Counting the cost of Calais

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The cost of Calais this year (with wildcat strikes and migrant problems) may be impossible to add up, but at very least it cost Rye’s Heritage Centre by Strand Quay an estimated £2,500, the Town Council was told on Monday – and that is just the damage to one small part of the town’s “visitor industry”, the day trippers.

Centre manager Peter Cosstick says “there is probably lots more in terms of losses” but some will stay unknown for ever because they represent visitors who decided not to come after watching the TV news and seeing queues of lorries on the M40. Peter, however, could relate to the “French kids who had got up, sometimes at 4am, to pile into coaches, and were then stuck on the quayside in Calais with their teachers”.

French students visiting Rye on a regular basis for day trips are however a very specific market and Peter is able to check his books and say “Tuesday June 30 – 160 French cancelled”. But, as he also said, “that doesn’t allow for the losses of other businesses and the knock effect is considerable”.

The museum in Ypres Tower is also used to host these regular student parties (as is St Mary’s church too, with visitors going up the tower for views right across the Marsh) and museum volunteers can equally swiftly tick off their losses, and the student groups who never arrived – as can the icecream salesmen and the fast food shops (and Jempsons too).

But regular day trips by students are just one segment of Rye’s market, which includes adults in coaches (often pensioners) and particularly on market day, as well as overnight and short break stayers at B&Bs and hotels – and the TV and newspaper pictures of cross Channel chaos and lengthy lorry queues on the M20 may have deterred many. Peter said nearby attractions like Leeds Castle had also seen steep drops in business but, for the Heritage Centre, it was not all bad news.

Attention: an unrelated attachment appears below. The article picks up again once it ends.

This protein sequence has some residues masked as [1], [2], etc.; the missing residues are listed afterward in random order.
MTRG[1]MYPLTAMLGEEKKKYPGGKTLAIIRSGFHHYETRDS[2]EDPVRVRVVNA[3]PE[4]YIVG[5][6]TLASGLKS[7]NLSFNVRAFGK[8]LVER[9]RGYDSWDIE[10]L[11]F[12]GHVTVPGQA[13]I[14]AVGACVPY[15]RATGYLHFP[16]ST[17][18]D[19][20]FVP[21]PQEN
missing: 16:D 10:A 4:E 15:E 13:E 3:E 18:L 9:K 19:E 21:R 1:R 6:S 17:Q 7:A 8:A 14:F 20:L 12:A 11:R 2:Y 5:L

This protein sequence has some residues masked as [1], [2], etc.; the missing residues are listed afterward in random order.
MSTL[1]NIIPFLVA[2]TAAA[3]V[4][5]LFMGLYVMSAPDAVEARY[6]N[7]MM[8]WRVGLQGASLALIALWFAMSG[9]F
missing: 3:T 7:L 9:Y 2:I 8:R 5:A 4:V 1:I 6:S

He says they have coped well with the closure of the Tourist Information Centre (TIC) earlier this year and, while they can not handle phone or on-line requests, “walk-in” enquiries for accommodation were up about a third. Also, as he told the Town Council, the Heritage Centre continues to be a key asset for the town  providing face to face information  and educating visitors about the town and its history, as well as remaining a profitable major attraction with the town model

Peter, who has run the Heritage Centre by Strand Quay for seven years, may have a change in role next year and is discussing this with the Town Council, but he will be handing over a healthy, profitable well run business to his successor.

Since the TIC in Lion Street closed in March, the Heritage Centre has been the only source of local information to the many tourists that visit Rye and Peter says the TIC closure has not had a great effect on footfall at the Heritage Centre. “We are always busy, particularly in the summer “, he says, and it is likely that the Heritage Centre will always on the “to do” list for visitors to the town as it is not just a source of advice and information, but a tourist attraction in its own right – with the popular town model and vintage coin operated machines, including a rather depressing fortune teller (“You are likely to have money troubles, you should think about getting another job”).

According to Peter about 50% of the business comes from foreign students, often arriving in coaches, and London related items (black cabs, London buses, London t-shirts etc) account for about half the sales. This may seem odd, but Peter explains: “The teachers advise the students to buy here as it’s much less than the price they would pay in London”. Peter officially retired from his job in the energy industry 10 years ago and the Heritage Centre has been a labour of love, about which “I’m incredibly passionate”, he says.

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